A salary cap for Formula 1 drivers and top team personnel is a step closer to being introduced for 2023 – but how will it work, and can it be policed?

The principle of a salary cap was supported in an F1 Commission meeting held after the Portuguese Grand Prix, but the details have yet to be signed off and it’s not entirely clear how it will operate.

What has been agreed is that reining in salaries is the logical next step following the introduction of the budget cap that comes into force next season.

Earlier this year, with the start of the 2020 season postponed and with limited income being generated by the F1 organisation with which to pay the teams, the category’s stakeholders made the decision to reduce future spending.

The original budget cap had been set at $175m but, after discussions, it was reduced drastically to $145m for 2021, and then $140m for 2022 and $135m for 2023.

There’s a long list of items that are not included in the budget cap, which in essence represents the cost of building and running the cars.

Among the exclusions are driver salaries, plus those of the three best-paid employees at each team – typically including the team principal and technical director.

With all stakeholders aware that the financial impact of COVID-19 could be felt for years to come, the team bosses have now agreed to the idea of adding drivers, and themselves, to the cap equation.

However, the restrictions won’t come into force in 2023. Contracts that have already been signed and which extend to that season – such as that of Charles Leclerc at Ferrari – are not affected.

Furthermore, until the rules are published there is a window in which new deals can be agreed.

The basic idea is that teams will have a maximum budget of $30m to split between two drivers. Most will spend substantially less than that and, if they take two paying drivers who bring sponsorship and don’t take a salary from the team, the bill could be zero.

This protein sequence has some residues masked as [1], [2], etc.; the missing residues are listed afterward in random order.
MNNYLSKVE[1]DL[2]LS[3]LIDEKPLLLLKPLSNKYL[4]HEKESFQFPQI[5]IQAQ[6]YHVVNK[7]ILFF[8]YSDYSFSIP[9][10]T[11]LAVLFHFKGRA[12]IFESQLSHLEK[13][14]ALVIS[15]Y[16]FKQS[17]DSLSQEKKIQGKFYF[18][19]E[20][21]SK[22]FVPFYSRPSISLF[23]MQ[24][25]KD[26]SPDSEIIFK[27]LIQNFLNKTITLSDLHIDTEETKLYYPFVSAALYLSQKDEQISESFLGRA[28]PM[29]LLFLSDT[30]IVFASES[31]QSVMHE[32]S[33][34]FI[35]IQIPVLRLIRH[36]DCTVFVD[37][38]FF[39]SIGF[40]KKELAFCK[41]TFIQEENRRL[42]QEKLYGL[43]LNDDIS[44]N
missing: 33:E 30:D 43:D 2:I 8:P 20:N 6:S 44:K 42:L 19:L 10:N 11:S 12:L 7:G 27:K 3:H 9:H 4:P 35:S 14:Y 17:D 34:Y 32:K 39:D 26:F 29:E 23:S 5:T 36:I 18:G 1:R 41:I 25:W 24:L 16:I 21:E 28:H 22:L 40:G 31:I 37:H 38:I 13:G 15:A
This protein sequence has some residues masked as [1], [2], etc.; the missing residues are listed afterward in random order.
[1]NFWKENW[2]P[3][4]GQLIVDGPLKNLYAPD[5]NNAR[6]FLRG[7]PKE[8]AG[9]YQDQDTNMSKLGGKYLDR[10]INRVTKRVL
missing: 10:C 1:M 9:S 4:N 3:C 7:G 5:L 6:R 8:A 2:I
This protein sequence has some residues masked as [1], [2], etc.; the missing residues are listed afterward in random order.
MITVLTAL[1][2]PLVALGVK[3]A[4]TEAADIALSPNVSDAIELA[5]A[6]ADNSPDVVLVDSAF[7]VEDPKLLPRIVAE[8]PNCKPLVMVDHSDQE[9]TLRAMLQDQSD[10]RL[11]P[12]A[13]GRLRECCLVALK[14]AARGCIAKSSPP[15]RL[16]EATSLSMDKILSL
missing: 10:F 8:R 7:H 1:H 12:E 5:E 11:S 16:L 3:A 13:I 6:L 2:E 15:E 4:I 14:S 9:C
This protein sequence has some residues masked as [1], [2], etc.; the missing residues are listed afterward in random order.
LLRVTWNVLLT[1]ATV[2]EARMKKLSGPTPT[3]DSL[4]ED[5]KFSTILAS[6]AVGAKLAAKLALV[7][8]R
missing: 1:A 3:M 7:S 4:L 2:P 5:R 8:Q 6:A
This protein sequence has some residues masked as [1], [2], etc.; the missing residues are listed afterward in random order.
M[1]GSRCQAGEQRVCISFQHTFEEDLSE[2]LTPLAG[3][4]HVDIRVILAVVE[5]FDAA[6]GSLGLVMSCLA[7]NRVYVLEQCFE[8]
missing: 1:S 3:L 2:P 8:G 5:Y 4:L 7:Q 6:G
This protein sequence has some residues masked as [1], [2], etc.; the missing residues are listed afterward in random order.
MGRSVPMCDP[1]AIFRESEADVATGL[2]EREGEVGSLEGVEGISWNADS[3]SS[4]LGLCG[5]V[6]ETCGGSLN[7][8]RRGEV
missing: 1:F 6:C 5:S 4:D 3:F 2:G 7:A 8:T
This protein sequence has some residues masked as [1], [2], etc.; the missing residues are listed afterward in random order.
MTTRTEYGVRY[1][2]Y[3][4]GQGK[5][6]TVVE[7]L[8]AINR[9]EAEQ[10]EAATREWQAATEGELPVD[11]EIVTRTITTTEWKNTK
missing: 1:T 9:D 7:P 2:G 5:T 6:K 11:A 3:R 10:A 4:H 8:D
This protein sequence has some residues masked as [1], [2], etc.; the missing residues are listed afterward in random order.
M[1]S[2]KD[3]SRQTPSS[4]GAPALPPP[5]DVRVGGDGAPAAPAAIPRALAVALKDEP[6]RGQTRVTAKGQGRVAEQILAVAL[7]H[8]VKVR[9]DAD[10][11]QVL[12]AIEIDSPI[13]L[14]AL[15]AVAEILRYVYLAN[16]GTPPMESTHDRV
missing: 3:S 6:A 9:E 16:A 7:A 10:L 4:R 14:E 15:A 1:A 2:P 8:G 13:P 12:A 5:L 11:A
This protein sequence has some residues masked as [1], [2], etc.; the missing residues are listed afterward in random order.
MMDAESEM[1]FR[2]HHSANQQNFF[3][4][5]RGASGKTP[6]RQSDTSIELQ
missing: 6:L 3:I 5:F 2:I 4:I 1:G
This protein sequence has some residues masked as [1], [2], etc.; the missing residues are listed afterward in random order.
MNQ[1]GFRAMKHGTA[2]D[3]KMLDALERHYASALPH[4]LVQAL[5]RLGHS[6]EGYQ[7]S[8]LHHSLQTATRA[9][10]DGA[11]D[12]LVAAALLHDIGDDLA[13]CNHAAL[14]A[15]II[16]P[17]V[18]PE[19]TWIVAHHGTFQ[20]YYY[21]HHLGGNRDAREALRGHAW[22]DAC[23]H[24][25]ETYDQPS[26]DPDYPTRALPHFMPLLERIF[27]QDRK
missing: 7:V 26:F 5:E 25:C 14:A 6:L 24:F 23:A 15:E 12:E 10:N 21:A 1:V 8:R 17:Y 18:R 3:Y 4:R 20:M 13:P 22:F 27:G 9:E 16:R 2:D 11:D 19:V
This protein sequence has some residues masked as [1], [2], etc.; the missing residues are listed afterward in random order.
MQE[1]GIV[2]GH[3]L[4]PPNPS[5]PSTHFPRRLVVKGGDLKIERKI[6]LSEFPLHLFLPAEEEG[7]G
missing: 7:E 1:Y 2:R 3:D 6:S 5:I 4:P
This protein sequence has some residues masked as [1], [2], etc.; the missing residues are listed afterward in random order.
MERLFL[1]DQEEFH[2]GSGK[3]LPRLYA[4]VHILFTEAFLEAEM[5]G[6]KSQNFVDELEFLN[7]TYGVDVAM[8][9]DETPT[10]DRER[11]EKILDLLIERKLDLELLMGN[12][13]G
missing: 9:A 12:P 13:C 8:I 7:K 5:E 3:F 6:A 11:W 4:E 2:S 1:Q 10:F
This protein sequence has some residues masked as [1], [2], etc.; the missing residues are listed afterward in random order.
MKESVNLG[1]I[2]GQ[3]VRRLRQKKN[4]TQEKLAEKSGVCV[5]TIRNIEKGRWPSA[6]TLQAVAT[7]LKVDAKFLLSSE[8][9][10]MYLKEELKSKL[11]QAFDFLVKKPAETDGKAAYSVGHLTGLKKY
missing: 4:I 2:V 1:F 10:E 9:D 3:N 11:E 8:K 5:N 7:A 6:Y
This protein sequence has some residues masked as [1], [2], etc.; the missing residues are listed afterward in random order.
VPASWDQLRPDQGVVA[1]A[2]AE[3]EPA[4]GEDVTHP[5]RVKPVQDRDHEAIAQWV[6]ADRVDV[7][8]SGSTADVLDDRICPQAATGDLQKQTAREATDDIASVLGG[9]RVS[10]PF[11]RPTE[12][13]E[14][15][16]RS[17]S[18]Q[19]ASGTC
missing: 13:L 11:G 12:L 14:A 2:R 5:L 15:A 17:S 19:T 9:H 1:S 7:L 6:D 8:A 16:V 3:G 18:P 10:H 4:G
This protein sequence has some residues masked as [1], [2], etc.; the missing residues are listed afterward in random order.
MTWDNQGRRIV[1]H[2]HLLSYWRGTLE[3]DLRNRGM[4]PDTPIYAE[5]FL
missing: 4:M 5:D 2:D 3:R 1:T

Teams can also spend more than $30m on drivers should they wish, but it’s been agreed that any excess will be lopped off the team’s operational budget cap.

However, it won’t work the other way – you won’t get ‘credit’ to spend elsewhere if you don’t use the $30m limit on drivers, which was a major topic of discussion in the F1 Commission meeting.

Haas boss Gunther Steiner, whose team is never going to trouble a $30m driver salary limit, sees that concept as a way forward.

It’s a complicated and controversial issue. Some driver salaries are paid directly by team sponsors anyway, while most have their own personal deals on the side with companies not affiliated with their teams

“I think at some stage, there will be that crossover point coming,” he said at Imola. “So that if you invest in drivers, you cannot invest in the car, but you need to go step-by-step on these things.

“The ultimate goal would be that – how much do you invest in the drivers, and how much do you invest in the car? But we cannot do that straight away.

“We need to stabilise these financial regulations first, that we know exactly how it works, and then maybe can make a step forward.”

However, the idea of adding the $30m to the rest of the budget cap generated opposition – mainly related to the fact that year-on-year a team might switch from a cheap driver pairing to an expensive one, or vice versa.

The grey area is how to stop teams getting around a salary cap by channelling payments from elsewhere.

As a theoretical example, there’s little point in restricting what Lewis Hamilton is paid by Mercedes if a third party like Petronas diverts some of its sponsorship budget directly to the driver to top up his official team salary.

It’s a complicated and controversial issue. Some driver salaries are paid directly by team sponsors anyway, while most have their own personal deals on the side with companies not affiliated with their teams – and logically those extra earnings should not be limited by the new rules.

The salary cap is an emotive subject, and a particularly difficult one for Toto Wolff, who is currently engaged in discussions with Hamilton over a future contract.

“It’s clear that drivers, the ones that in F1, are the best in the world,” Wolff said in Imola.

“And they should earn high salaries like all the other top stars in sport. And today those salaries are limited, or their income is limited, to what they are getting from the team, because the scope of promoting the brand endorsement deals etc and the rights are very limited.